In 1908, President Theodore Roosevelt was not above sending the United States fleet to the very shores of Japan. This type of militaristic diplomacy formed the basis of the foreign policy of Franklin Roosevelt, who was also a committed Sinophile. Much of the administration’s early naval build-ups and movements in the Pacific, starting as early as 1934, were aimed at intimidation of the Japanese. Roosevelt’s policy rested on Western and U.S. precedent.
In fact, it seems plausible at first glance to argue that by the centuries-old standards of European civilized conduct in war, the bombing of Japan was an acceptable method of battle. (Incidentally, the use of atomic weapons against Germany was not and could never be.) For obvious reasons, contemporary defenders of the bombing are loath to broach this defense, as it smacks of the twentieth-century heresy of racism. But there is also a caveat to this argument.
However much the doctrine of the sanctity of noncombatant life was limited in practice, there existed a long tradition in European ethics that held that the killing of noncombatants was morally offensive and wrong. Christianity, the faith of the West, is a religion imbued with a limited universalism in content, derived from the belief that Christ died on the cross for all men. Hence, the moral teachings of the Christian faith regarding the sanctity of human life can reasonably be understood to have been intended to apply universally.
Saint Augustine, Huguccio, and Grotius
Saint Augustine held that taking the life of a noncombatant was murder. Even before Christianity had begun its penetration into the Northern lands of Europe, fundamental teachings regarding the conduct of war were being developed. Nor did these doctrines change with the development of Catholic teaching throughout Europe and the emergence of Thomistic Scholasticism. As early as the twelfth century, Huguccio, a professor at Bologna, had revised the patristic teachings regarding natural law in his Summa of 1188. There he developed the notion that private property was a natural right, not subject to the interference of private persons or the state, under normal conditions.
This fundamentally libertarian teaching laid the groundwork for the ethical considerations of the rights of noncombatants in war. Indeed, the early twentieth-century international agreements regarding the rules of war were an outgrowth of this doctrine, based largely on the natural law analysis of the Dutch Scholastic Hugo Grotius. In fact, the work of Grotius is foundational to understanding both the Hague and Geneva Conventions.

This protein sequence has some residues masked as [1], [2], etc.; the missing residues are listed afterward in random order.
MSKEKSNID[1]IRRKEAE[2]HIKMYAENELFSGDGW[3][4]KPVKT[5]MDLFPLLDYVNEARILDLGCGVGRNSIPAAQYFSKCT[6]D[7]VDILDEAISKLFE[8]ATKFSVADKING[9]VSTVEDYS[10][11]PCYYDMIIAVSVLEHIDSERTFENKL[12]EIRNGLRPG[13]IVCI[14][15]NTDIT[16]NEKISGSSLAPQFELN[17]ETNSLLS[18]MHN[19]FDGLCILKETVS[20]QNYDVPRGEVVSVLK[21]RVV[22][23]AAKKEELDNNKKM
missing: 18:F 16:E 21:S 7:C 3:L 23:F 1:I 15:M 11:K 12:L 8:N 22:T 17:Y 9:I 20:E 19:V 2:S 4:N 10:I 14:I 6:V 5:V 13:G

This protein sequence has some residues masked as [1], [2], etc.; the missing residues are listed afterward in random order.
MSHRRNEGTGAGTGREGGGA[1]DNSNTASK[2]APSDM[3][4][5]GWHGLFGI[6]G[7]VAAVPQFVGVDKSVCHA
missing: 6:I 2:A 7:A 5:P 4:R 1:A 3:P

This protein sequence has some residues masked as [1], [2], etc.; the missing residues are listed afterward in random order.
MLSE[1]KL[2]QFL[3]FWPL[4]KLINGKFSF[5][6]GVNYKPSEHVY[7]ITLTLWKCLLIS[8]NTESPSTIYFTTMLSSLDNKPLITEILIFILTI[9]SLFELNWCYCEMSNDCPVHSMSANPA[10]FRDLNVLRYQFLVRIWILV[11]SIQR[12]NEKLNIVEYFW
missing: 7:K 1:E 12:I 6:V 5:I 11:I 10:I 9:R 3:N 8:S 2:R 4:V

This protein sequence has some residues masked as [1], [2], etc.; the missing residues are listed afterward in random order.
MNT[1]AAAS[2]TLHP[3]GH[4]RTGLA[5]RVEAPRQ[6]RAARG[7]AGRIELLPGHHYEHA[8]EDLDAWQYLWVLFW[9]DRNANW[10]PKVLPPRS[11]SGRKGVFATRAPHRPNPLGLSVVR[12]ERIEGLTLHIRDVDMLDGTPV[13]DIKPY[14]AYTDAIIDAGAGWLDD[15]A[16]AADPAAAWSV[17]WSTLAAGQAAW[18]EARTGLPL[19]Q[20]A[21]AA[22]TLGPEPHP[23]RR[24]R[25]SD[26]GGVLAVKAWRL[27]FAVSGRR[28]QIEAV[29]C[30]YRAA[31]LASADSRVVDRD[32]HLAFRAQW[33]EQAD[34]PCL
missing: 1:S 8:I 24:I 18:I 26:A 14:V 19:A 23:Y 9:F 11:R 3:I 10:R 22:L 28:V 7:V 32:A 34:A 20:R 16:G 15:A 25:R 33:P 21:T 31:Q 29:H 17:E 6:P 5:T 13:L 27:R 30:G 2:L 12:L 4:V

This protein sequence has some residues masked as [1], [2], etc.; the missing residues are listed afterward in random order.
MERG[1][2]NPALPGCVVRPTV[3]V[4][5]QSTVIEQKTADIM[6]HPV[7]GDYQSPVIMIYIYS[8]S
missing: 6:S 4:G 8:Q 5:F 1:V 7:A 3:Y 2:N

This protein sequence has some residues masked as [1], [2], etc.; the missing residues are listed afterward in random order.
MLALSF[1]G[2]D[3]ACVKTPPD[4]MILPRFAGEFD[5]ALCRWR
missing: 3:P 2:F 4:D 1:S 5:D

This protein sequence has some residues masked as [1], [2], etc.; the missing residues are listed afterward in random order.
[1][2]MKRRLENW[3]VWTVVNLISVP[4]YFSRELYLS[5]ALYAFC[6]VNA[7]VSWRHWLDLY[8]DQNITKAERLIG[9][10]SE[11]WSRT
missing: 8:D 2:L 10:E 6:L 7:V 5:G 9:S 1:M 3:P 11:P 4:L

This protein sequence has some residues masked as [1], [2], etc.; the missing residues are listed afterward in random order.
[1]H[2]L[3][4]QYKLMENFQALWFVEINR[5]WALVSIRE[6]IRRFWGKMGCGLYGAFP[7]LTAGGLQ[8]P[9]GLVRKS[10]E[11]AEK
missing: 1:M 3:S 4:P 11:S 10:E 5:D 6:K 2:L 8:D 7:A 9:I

Grotius identified four fundamental precepts of natural law, from which he developed his theory of international law. They were: (1) no person or body of persons, including the state, may legitimately initiate violence against another person or body of persons; (2) no person or body of persons may seize the property of another; (3) both persons and bodies of persons are bound by contracts or treaties that they might enter into; (4) no person or body of persons may commit a crime.
These libertarian postulates were extremely influential. Through practice and judicial development, nuances and adaptations were made in the rules of conduct. However, they were derived from Christian teachings that were meant to apply universally.
Critics of the bombing have made a strong moral case against the action. This is why the defenders of the bombing use strongly moralistic terms themselves. One of the results is possibly the most bizarre and obviously wrong.
Most veterans and defenders of the bombing of Hiroshima and Nagasaki claim that whatever the reasons for the bombing and its support, racism was not among them. This is simply not true. The U.S. War Department and related agencies that specialized in producing hate propaganda and lies developed specifically racialist attacks on the Japanese.
Propaganda films, shown to theaters across the country, whipped Americans into war hysteria with films attacking the Japanese with their “grinning yellow faces.” American movie audiences were encouraged to cheer as they watched images of the “upstart yellow dwarfs” meeting their timely ends. The government played on and encouraged prejudice and specifically racial animosity against the Japanese. To be fair, the Japanese held—and still hold—similar views of Americans, views not discouraged by their government.
The most revealing aspect of this latter point is not that racism was involved in drumming up the war spirit, but rather that the truth of the matter has been so thoroughly obscured.
Oddly enough, many apologists are conservatives, who should be the first to recognize that the essence of government is its monopoly on violence. This is a paramount consideration in their analysis of the role of the government in domestic affairs. Consistency demands that conservatives begin to apply their principles across the board—to foreign policy as well as domestic policy. The alternative is the road we now travel, and it leads to total war and the total state.